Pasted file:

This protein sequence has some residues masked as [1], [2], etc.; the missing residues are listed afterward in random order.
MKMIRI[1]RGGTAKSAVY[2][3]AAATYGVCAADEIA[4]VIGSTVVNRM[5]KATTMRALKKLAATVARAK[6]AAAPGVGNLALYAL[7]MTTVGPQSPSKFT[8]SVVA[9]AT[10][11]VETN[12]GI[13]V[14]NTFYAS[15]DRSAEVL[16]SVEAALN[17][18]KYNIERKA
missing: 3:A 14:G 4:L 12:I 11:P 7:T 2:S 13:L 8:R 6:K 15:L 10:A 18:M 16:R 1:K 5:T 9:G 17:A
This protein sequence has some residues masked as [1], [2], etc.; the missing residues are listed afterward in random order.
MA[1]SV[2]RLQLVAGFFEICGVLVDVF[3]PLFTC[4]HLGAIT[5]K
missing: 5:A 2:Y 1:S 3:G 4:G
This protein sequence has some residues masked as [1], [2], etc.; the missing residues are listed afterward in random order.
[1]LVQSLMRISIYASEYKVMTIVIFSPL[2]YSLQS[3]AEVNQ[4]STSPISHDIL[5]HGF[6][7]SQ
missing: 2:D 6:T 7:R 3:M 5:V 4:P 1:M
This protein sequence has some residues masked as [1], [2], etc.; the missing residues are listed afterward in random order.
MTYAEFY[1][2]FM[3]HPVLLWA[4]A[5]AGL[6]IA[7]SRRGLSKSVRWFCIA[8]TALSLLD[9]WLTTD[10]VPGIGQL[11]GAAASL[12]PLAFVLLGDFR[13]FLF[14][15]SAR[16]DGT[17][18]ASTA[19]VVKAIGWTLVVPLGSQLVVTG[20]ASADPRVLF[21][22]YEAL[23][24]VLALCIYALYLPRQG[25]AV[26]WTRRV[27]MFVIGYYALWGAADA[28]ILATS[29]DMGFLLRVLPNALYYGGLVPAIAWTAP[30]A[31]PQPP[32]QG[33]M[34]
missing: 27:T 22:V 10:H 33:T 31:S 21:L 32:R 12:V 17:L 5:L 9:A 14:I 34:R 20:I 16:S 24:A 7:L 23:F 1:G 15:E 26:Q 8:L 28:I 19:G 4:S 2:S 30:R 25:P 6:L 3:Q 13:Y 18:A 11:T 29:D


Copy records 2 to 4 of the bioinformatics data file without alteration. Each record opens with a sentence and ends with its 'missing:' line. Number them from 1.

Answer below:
This protein sequence has some residues masked as [1], [2], etc.; the missing residues are listed afterward in random order.
MA[1]SV[2]RLQLVAGFFEICGVLVDVF[3]PLFTC[4]HLGAIT[5]K
missing: 5:A 2:Y 1:S 3:G 4:G
This protein sequence has some residues masked as [1], [2], etc.; the missing residues are listed afterward in random order.
[1]LVQSLMRISIYASEYKVMTIVIFSPL[2]YSLQS[3]AEVNQ[4]STSPISHDIL[5]HGF[6][7]SQ
missing: 2:D 6:T 7:R 3:M 5:V 4:P 1:M
This protein sequence has some residues masked as [1], [2], etc.; the missing residues are listed afterward in random order.
MTYAEFY[1][2]FM[3]HPVLLWA[4]A[5]AGL[6]IA[7]SRRGLSKSVRWFCIA[8]TALSLLD[9]WLTTD[10]VPGIGQL[11]GAAASL[12]PLAFVLLGDFR[13]FLF[14][15]SAR[16]DGT[17][18]ASTA[19]VVKAIGWTLVVPLGSQLVVTG[20]ASADPRVLF[21][22]YEAL[23][24]VLALCIYALYLPRQG[25]AV[26]WTRRV[27]MFVIGYYALWGAADA[28]ILATS[29]DMGFLLRVLPNALYYGGLVPAIAWTAP[30]A[31]PQPP[32]QG[33]M[34]
missing: 27:T 22:V 10:H 33:T 31:S 21:L 32:R 12:V 17:L 5:L 9:A 14:I 34:R 20:I 16:S 24:A 7:L 23:F 1:G 15:E 26:Q 8:L 28:I 19:G 4:S 2:S 30:R 25:P 6:L 3:Q 13:Y 18:A 11:T 29:D